- The S-shaped curve in the stone window tracery
- Walls supported by skeletal uprights and tracery with continuous and expansive glass
- The obscuring of geometrical logic by covering the exterior with tracery
- Overlaid masonry
- Star patterns in added ribbed vaulting
- Complex clusters of pinnacles, gables, and porticos
Gothic Revival Movement in the 19th Century
During the period of Victorian architecture, Gothic architecture experienced a major revival, especially in England and in the United States. Gothic revivalism energized Victorian art and brought about new and notable architectural structures such as the House of Parliament, the Fonthill Abbey, New York’s Trinity Church, and St. Patrick’s Cathedral.
10 Gothic Architecture Characteristics
Gothic architecture is distinguished by its notable and unique gothic architecture characteristics. These characteristics include:
1. The Ribbed Vault
A vault is a constituent part of a structure that acts as a support. It consists of an arrangement of arches that form the ceiling or roof.
The ribbed vault was designed to reduce the weight and outward thrust of the ceiling vault, solving the problem of the downward and outward pressure being placed on the walls by the arched roof. A ribbed vault is made up of intersecting barrel vaults with stone ribs supporting a vaulted ceiling of thin stone panels. This allows the weight of the vault to be transferred to a stone rib instead of on a continuous wall edge. With the inner walls freed up, further additions of tracery and glass were accommodated.
As Gothic design and architecture evolved and became more sophisticated, more complex vaulting systems were developed, significantly reducing the need for inner load-bearing walls and providing a more open inner space and a unity between visual and aesthetic.
2. The Flying Buttress
Elaborately designed with intricate carvings, the flying buttress is considered as a distinctive external characteristic of gothic architecture. However, its function goes beyond just aesthetics. The flying buttress also fulfills an important structural role. It’s designed to spread the weight of tall walls and to transfer the load of the vaulted roof to the ground.
3. The Pointed Arch
The pointed arch is another unique feature of Gothic architecture that is both decorative and functional. Its pointed feature is designed to relieve the stress and thrust being placed on the other structural components. Because of this function, the size of the columns and piers which support the arch could be significantly reduced and they became more slender.
Spires in Gothic architecture give the appearance of loftiness. With its tapered shape and structure, a spire is capable of reaching amazing heights.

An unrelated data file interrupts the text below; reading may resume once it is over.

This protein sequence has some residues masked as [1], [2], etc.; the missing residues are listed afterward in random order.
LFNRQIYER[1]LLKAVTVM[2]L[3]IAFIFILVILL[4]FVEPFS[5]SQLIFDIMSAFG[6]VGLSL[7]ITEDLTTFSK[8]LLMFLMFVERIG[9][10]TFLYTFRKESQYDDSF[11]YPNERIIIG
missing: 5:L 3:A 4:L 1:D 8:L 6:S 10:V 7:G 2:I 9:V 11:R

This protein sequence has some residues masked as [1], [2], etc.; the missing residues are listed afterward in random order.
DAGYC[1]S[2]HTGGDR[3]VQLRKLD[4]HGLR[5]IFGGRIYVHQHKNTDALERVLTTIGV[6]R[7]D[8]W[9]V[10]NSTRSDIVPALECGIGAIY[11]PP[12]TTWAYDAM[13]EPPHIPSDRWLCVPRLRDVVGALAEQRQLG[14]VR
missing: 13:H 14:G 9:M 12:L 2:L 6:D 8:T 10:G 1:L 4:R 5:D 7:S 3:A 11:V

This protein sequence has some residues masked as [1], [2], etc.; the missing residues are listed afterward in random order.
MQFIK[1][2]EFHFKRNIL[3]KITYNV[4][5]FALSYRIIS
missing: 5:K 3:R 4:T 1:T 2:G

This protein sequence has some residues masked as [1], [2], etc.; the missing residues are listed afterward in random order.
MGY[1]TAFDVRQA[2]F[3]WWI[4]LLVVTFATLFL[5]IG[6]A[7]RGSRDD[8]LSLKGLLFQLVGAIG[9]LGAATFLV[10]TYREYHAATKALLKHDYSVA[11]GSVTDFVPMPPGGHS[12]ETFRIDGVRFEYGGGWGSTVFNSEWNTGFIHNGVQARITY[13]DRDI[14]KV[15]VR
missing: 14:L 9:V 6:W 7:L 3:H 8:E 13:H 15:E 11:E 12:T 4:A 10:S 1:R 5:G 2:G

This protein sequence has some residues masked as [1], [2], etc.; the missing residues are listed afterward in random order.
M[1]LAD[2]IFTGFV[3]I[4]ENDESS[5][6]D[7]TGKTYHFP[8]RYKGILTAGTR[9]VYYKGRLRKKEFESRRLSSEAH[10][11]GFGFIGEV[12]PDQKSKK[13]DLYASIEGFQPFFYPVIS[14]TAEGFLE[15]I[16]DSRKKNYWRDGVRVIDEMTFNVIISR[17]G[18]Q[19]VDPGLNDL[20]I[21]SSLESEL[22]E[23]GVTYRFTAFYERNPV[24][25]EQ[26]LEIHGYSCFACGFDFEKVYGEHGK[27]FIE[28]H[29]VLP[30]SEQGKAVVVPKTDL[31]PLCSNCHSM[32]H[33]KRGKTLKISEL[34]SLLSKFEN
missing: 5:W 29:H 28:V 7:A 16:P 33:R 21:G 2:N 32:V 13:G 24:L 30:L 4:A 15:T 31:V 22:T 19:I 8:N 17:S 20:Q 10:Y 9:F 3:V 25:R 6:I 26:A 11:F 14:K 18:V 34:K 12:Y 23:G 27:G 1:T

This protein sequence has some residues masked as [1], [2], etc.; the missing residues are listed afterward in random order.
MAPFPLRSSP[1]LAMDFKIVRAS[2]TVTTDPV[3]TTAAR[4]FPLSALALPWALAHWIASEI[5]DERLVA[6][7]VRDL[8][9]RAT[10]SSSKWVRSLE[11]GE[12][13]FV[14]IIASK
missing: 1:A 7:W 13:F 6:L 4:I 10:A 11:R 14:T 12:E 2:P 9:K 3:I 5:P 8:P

The word gargoyle was derived from the French word gargouille which means “throat” or “gullet”. This is also attributed to the gurgling sound of water coming from the gargoyle’s mouth. The gargoyle is a decorative sculpture which serves as a waterspout to prevent water from eroding the mortar and from running through the masonry walls.
The water flow is divided among these gargoyle sculptures in order to minimize water damage. They are usually elongated so as to extend the water flow away from the walls. Gargoyles also symbolize the evils of the outside world so as to encourage people to seek comfort and protection inside the church or cathedral.
The pinnacle was originally designed to divert the pressure from the vaulted roof downward and to pin the sideways pressure of the vault. Saturated with lead, they also served as counterweights to corbels, extended gargoyles, and flying buttresses. With aesthetic possibilities considered, pinnacles evolved and became lighter while flying buttresses were later delegated to handle the load from the vaulted roof. The pinnacle has since been used to transition slenderness more gradually, giving the impression of a tapered appearance.
The tracery is a series of thin stone frames which are set in window openings to support the glass windows. The lancet-and-oculus pattern allows an increase in the amount of glass paneling.
8. The Oculus
The oculus is a small, circular window or opening found in the center of a dome or a wall which originated from ancient Roman architaecture. During the Gothic era, the oculus became a design element which held the stained glass (often referred to as rose windows).
9. Statue Column
Statue columns have been around since the early Gothic period. Patriarchs, prophets, and kings were depicted on statue columns and were placed in the porches of Gothic churches to add to the vertical design.
10. The Fan Vault
The fan vault distinguishes the English from the French Gothic style because it was used exclusively in English cathedrals. The ribs are spaced equidistantly and curved equally, giving the impression of an open fan.
These centuries-old structures and gothic architecture characteristics need not remain ancient history. They can still serve as inspirations for modern-day architectural innovations.
In the case of restoring the Notre Dame, both history and architectural experts will need to hit those dusty books and acquire as much information as they can to rebuild the magnificant structure back to its original glory.